CalPERS to work with peer group investors on ESG manager expectations

Global Governance program’s annual review

The California Public Employees Retirement System (CalPERS), at $274.6bn (€204.4bn) the largest US public pension fund, is planning to work with fellow leading investors on their expectations about how asset managers should handle environmental, social and governance (ESG) integration.

Collaborating with members of its ‘Global Peer Exchange’ on ESG manager expectations is a priority for CalPERS’ global governance team, the fund says. The manager expectations work will begin in 2014, according to the fund’s Global Governance annual program review which will be presented to the fund’s Investment Committee next week.

The peer exchange was founded by CalPERS in 2011 and includes 12 of the world’s leading responsible investment institutions.

They are: APG Asset Management, Australian Super, BT Pension Scheme, Florida State Board of Administration, Government Employees Pension Fund, Norges Bank Investment Management, the Ontario Teachers Retirement System, PGGM, Brazil’s Previ, TIAACREF, Universities Superannuation Scheme and RPMI Railpen.

The Global Peer Exchange relationship will be overseen by an ESG integration executive that is currently being recruited to report to Director of Global Governance Anne Simpson, according to an organisation chart in the report.The person will oversee the manager expectations work and CalPERS’ Sustainable Investment Research Initiative.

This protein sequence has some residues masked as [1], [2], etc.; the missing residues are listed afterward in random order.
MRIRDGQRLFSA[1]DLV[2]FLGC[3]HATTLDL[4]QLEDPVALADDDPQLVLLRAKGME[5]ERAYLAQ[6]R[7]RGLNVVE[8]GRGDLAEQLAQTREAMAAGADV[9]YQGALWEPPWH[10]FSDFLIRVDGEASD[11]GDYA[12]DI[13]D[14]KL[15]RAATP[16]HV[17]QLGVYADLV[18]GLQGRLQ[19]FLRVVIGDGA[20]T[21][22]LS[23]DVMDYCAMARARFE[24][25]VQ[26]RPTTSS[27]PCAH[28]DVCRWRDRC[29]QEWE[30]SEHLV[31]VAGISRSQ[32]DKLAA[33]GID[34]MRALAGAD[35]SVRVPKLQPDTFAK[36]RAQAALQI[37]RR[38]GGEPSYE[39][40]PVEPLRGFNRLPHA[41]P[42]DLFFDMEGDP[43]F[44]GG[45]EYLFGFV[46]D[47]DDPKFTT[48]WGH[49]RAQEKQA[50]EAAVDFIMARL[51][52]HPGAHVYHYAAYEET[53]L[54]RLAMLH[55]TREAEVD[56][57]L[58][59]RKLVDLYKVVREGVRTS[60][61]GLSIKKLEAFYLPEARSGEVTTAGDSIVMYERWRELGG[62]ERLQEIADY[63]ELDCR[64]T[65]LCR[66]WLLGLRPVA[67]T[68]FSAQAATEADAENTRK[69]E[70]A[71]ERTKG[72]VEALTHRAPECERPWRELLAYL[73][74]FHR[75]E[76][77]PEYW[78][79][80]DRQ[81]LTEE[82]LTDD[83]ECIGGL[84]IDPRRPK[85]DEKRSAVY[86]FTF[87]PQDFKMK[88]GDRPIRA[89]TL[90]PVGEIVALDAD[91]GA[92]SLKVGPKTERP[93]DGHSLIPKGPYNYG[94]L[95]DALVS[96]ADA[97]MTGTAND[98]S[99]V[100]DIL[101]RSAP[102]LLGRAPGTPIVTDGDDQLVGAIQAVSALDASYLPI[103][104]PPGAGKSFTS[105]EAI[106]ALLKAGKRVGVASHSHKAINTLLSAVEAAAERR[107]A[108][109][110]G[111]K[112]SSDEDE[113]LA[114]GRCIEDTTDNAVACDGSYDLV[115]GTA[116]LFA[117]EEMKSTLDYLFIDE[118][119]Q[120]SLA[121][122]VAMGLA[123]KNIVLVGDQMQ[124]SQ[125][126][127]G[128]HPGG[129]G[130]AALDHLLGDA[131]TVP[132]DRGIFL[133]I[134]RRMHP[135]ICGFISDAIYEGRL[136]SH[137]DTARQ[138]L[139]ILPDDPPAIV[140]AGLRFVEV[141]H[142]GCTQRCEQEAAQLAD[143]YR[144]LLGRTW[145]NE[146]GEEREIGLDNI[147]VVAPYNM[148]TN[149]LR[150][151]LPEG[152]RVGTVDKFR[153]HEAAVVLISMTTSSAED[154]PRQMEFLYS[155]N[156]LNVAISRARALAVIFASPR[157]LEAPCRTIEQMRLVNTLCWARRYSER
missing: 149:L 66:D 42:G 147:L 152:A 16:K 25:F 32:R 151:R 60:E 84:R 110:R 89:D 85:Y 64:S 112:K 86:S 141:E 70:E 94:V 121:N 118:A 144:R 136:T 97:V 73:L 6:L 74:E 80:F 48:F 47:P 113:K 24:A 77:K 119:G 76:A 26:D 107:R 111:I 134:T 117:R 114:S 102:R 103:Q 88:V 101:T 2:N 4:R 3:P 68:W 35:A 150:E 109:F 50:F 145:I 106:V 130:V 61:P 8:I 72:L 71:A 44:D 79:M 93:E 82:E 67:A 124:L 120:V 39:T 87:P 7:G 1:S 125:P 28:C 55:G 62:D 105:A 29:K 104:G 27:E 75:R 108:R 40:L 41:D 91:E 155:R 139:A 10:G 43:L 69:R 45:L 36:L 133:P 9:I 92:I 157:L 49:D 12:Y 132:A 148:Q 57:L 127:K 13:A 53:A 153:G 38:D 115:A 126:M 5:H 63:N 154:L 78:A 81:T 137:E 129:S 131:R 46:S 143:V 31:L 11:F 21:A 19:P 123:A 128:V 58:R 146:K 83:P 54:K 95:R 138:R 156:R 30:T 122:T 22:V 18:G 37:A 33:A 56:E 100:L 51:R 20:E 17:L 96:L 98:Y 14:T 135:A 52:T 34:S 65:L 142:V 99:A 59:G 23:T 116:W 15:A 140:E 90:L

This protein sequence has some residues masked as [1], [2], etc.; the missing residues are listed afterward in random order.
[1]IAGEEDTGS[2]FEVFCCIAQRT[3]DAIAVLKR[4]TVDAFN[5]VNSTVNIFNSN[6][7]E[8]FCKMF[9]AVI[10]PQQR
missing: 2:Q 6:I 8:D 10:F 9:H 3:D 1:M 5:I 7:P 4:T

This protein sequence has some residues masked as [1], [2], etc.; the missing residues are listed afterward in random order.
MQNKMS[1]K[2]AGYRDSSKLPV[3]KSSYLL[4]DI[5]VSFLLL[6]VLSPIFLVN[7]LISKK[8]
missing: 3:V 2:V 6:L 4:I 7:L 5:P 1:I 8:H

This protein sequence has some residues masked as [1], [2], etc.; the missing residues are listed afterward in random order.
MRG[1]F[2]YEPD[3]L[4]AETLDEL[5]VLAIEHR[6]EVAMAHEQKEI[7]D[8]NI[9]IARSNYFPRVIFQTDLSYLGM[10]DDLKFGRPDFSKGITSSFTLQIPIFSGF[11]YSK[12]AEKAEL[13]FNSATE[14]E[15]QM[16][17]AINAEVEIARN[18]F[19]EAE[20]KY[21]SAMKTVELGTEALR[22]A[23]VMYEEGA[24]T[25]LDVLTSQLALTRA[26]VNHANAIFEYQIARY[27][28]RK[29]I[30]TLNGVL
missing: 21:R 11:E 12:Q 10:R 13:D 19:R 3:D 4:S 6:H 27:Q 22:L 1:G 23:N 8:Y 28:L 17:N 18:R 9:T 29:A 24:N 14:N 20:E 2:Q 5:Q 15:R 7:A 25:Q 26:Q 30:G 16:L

They will work alongside Bill McGrew (Institutional Relations), Todd Mattley (Principles & Proxy Voting), Financial Market Reform (recruitment in process), Craig Rhines (Corporate Engagement), and Ashley Taylor (Knowledge Management).

Another initiative revealed in the report is a Pilot Certificate in Sustainable Investment with Columbia University and the RFK Center.

Meanwhile, CalPERS has put its weight behind former Shell executive-turned environmental campaigner Ian Dunlop’s bid to join the board of Australian mining giant BHP Billiton. Simpson said: “The single issue of climate change is probably the most important long term systemic risk facing the industry that BHP Billiton’s in and it’s something that is a long term systemic risk for everyone.”
Dunlop has a “broad and impressive record in the industry and there’s tremendous respect for him” Simpson was quoted as saying by Australia’s ABC News. Domestic giant Local Government Super is also voting for Dunlop, the report added, citing LGS’s Chief Executive Peter Lambert.